We previously showed that overexpression of S-phase cyclin CLB5 is toxic to FEAR mutants and delays nuclear separation in the mutant cells [19]. If Clb5-induced phosphorylation of Spc110 contributes to this phenotype, a nonphosphorylatable spc110 mutant will suppress this phenotype. We first found that a nonphosphorylatable spc11018A91A mutant partially restored the growth of FEAR mutants (spo12Δ) with a PGALCLB5 plasmid on galactose medium (Figure 4C). The spindle elongation dynamics was also examined in spo12Δ and spo12Δ spc11018A91A mutants overexpressing CLB5. Clb5 overproduction in spo12Δ mutants significantly delayed spindle elongation. After G1 release for 150 min, 45% of WT cells exhibited elongated spindles, while only 23% of spo12Δ mutant cells did. However, 35% of spo12Δ spc11018A91A mutant cells displayed elongated spindle at 150 min (Figure 4D), indicating that active S-phase CDK prevents spindle elongation at least partially through Spc110 phosphorylation. Consistently, more significant Spc110 phosphorylation was observed in spo12Δ cells overexpressing CLB5 (Figure 4E). In these cells, the kinetics of DNA synthesis is indistinguishable with or without CLB5 overexpression based on the FACS analysis. Collectively, these data reveal the possibility of a negative role of Clb5-dependent Spc110 phosphorylation in spindle elongation.

Overexpression of CLB5 decreases the microtubule localization of Stu2

Our data suggest that the phosphorylation of SPB component Spc110 plays a role in the timing control of spindle elongation, and this phosphorylation is regulated by the balance of S-phase and mitotic CDKs. As a SPB component, however, it is likely that the phosphorylation of Spc110 regulates the spindle elongation via other microtubule-associated protein(s). Stu2 is the yeast homologue of the XMAP215 protein that binds to the microtubule plus-end [35], [36]. This protein is a processive microtubule polymerase essential for spindle elongation [37], [38]. One possibility is that the CDK activity controls the timing of spindle elongation by regulating the activity of Stu2. Interestingly, the temperature sensitive mutant stu2-10 dramatically suppressed the toxicity of CLB2 overexpression to swe1Δ mutant cells when incubated at 25°C (Figure 5A), indicating that intact Stu2 function is required for CLB2-induced premature spindle elongation. In contrast, stu2-10 mutant cells were more sensitive to CLB5 overexpression than WT cells (Figure 5B), indicating that Clb5 may negatively regulates Stu2 function. As we have showed that the phosphorylation of Spc110 by Clb5-Cdk1 plays a negative role in spindle elongation (Figure 4C and 4D), we further compared the growth and spindle elongation in stu2-10 and stu2-10 spc11018A91A at 35°C. The results showed that nonphosphorylatable spc110 mutant partially suppressed the temperature sensitivity and the spindle elongation defect of stu2-10 mutant cells (Figure 5C), suggesting that S-phase CDK-dependent Spc110 phosphorylation may down-regulate Stu2 function.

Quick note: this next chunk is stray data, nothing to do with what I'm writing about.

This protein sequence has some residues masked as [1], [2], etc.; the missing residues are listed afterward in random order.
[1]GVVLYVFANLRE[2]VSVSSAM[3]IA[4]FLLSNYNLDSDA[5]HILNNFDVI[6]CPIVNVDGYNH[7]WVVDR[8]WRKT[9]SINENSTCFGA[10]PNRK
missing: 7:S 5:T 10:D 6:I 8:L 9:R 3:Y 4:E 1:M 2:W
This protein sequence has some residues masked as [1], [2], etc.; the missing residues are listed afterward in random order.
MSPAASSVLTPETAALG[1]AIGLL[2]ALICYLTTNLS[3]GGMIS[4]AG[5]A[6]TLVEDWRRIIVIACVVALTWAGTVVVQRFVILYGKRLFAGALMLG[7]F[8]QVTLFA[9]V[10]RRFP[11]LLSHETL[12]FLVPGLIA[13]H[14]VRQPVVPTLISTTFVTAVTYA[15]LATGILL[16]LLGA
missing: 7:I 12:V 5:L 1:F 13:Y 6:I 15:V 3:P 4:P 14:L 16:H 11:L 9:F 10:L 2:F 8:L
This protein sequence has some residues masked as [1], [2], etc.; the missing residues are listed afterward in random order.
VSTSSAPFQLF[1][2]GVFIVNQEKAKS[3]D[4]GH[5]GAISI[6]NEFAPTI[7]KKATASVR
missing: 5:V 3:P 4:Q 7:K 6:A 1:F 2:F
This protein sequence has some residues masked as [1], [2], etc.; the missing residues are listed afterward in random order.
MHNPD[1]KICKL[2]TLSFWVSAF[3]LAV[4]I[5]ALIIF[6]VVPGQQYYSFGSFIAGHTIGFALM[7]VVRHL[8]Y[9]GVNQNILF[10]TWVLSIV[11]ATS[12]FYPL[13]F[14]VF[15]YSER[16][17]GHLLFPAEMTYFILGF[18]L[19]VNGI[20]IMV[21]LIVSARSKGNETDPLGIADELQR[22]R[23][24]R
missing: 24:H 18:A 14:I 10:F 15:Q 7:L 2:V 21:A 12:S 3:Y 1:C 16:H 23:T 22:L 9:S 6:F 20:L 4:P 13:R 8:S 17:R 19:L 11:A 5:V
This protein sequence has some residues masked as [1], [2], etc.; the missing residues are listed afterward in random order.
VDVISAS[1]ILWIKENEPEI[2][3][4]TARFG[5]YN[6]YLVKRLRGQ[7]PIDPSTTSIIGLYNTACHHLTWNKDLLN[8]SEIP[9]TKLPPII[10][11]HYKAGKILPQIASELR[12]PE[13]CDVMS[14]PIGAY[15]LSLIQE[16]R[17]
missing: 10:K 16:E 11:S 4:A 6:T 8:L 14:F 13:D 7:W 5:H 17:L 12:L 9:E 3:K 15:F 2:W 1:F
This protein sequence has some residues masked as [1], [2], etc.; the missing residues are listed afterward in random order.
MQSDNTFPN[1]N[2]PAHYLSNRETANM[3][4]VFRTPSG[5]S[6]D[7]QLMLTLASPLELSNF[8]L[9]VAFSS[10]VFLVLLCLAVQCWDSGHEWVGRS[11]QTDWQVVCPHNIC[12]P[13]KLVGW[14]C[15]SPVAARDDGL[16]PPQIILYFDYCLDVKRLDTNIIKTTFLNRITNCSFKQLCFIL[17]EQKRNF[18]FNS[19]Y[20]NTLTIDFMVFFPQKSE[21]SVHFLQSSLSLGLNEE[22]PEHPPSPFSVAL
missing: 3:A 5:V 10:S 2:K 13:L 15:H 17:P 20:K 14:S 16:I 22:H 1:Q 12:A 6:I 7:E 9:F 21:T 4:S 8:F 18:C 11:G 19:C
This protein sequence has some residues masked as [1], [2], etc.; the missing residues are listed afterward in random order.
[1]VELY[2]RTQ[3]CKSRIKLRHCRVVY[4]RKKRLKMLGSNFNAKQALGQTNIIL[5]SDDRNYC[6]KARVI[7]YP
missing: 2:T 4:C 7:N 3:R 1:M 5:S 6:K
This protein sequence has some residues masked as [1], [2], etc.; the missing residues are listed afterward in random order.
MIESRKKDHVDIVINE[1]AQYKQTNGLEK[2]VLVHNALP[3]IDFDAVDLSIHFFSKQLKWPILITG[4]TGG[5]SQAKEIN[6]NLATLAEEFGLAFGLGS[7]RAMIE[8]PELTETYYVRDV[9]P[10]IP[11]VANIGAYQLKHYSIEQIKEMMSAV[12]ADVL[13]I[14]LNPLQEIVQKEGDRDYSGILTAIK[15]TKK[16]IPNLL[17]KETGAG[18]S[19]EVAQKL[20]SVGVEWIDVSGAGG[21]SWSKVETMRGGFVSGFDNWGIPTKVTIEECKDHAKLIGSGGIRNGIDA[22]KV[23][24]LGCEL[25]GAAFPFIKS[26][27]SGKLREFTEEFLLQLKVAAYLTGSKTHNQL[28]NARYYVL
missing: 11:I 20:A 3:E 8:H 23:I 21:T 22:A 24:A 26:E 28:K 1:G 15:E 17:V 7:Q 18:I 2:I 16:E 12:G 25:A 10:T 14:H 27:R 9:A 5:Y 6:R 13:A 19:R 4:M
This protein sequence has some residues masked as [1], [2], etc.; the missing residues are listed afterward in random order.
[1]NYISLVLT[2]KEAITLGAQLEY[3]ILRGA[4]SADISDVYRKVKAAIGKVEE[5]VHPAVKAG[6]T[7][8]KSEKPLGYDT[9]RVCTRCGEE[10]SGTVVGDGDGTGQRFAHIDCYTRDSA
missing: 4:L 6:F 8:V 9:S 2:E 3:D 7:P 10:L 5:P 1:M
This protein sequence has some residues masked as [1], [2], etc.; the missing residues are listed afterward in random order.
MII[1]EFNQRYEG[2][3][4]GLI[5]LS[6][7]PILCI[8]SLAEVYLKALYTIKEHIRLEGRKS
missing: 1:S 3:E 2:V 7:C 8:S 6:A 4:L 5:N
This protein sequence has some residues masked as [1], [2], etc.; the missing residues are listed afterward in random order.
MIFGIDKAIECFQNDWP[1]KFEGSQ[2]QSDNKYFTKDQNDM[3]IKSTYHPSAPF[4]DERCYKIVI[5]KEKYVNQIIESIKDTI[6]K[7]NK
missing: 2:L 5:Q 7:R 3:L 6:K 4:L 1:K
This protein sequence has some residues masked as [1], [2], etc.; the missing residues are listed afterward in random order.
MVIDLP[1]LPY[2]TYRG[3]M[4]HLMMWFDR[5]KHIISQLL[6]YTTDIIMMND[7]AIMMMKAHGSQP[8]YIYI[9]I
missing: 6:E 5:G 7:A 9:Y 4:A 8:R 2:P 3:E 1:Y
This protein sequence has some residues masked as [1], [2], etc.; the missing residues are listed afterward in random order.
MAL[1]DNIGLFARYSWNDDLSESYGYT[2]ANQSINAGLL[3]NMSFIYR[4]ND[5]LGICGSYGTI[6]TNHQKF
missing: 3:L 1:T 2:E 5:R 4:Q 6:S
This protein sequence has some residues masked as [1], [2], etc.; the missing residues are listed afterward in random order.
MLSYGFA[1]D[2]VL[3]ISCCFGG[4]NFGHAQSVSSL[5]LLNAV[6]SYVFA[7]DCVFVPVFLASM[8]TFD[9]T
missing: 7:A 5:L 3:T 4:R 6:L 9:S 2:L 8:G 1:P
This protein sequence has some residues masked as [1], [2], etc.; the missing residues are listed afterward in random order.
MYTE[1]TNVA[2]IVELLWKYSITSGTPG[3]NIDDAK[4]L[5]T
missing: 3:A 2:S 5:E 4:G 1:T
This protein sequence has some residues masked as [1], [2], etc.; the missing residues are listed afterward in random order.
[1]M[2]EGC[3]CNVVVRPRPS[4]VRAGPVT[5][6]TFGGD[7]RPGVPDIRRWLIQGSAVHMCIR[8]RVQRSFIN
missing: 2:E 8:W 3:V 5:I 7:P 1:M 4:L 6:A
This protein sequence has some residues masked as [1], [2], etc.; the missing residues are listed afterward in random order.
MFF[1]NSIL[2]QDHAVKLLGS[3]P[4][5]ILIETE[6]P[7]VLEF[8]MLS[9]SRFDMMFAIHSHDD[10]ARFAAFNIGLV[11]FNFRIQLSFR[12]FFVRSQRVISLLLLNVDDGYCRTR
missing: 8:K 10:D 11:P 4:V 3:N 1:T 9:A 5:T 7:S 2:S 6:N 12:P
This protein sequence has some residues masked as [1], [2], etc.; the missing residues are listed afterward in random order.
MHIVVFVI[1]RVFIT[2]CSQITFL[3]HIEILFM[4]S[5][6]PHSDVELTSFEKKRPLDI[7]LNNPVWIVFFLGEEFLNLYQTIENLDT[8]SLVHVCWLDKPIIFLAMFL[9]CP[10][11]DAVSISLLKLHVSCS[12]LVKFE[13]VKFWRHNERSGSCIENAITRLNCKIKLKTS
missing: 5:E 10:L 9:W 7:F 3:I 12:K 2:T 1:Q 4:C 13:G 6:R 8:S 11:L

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Figure 5. Overexpression of CLB5 impairs the localization of Stu2 on spindle and cytoplasmic microtubules.

A. stu2-10 temperature-sensitive mutants suppress the growth defect of swe1Δ cells overexpressing CLB2. The cell cultures with indicated genotypes were 10-fold diluted and then spotted onto glucose and galactose plates. The growth was examined after 4 day incubation at 25°C. B. Overexpression of CLB5 is toxic to stu2-10 mutants. The growth of WT and stu2-10 mutant cells with a control vector or PGALCLB5 plasmids at 25°C were examined as described in A. C. spc11018A91A mutants partially suppress the temperature sensitivity and spindle elongation defects of stu2-10 mutants. The growth of cells with the indicated genotypes at 25°C and 35°C is shown in the top panel. The cells with indicated genotypes were arrested at G1 phase at 25°C and then released into YPD medium at 35°C. The budding index and the percentage of cells with an elongated spindle (>3 µm) are shown in the bottom panel (n>100). D. Overexpression of CLB5 impairs the localization of Stu2 on spindle and cytoplasmic microtubules. WT and spc11018A91A cells with STU2-GFP TUB1-mApple harboring a control vector or a PGALCLB5 plasmid were arrested with 200 mM HU in raffinose medium for 2.5 hrs. After the cells were released into galactose medium for 1 hr, they were subjected to live-cell microscopy at 25°C. The Stu2 localization and spindle morphology are shown (a reprehensive from more than 10 cells). The scale bar is 5 µm.

doi:10.1371/journal.pgen.1003319.g005

To further test if the spindle localization of Stu2 is impaired in cells overexpressing CLB5, live-cell imaging was performed in cells with and without CLB5 overexpression. Consistent with previous reports, we found that Stu2 localized on both spindle poles and spindle at metaphase and early anaphase [36]. At some cell cycle stages, the localization of Stu2 on the cytoplasmic microtubules was also clearly observed in the control cells (Figure 5D). Although the SPB-localization of Stu2 remained similar, we noticed that overexpression of CLB5 significantly decreased the Stu2 localization on spindle and cytoplasmic microtubules. However, spc11018A91A mutant restored the microtubule-localization of Stu2 in cells overexpressing CLB5 (Figure 5D), which is consistent with the result that spc11018A91A partially suppressed the temperature sensitivity of stu2-10. Therefore, we speculate that the phosphorylation of Spc110 by S-phase CDK prevents the localization of Stu2 on spindle and cytoplasmic microtubules, presumably at the plus-ends. In contrast, Spc110 dephosphorylation likely facilitates the microtubule localization of Stu2, which promotes spindle elongation.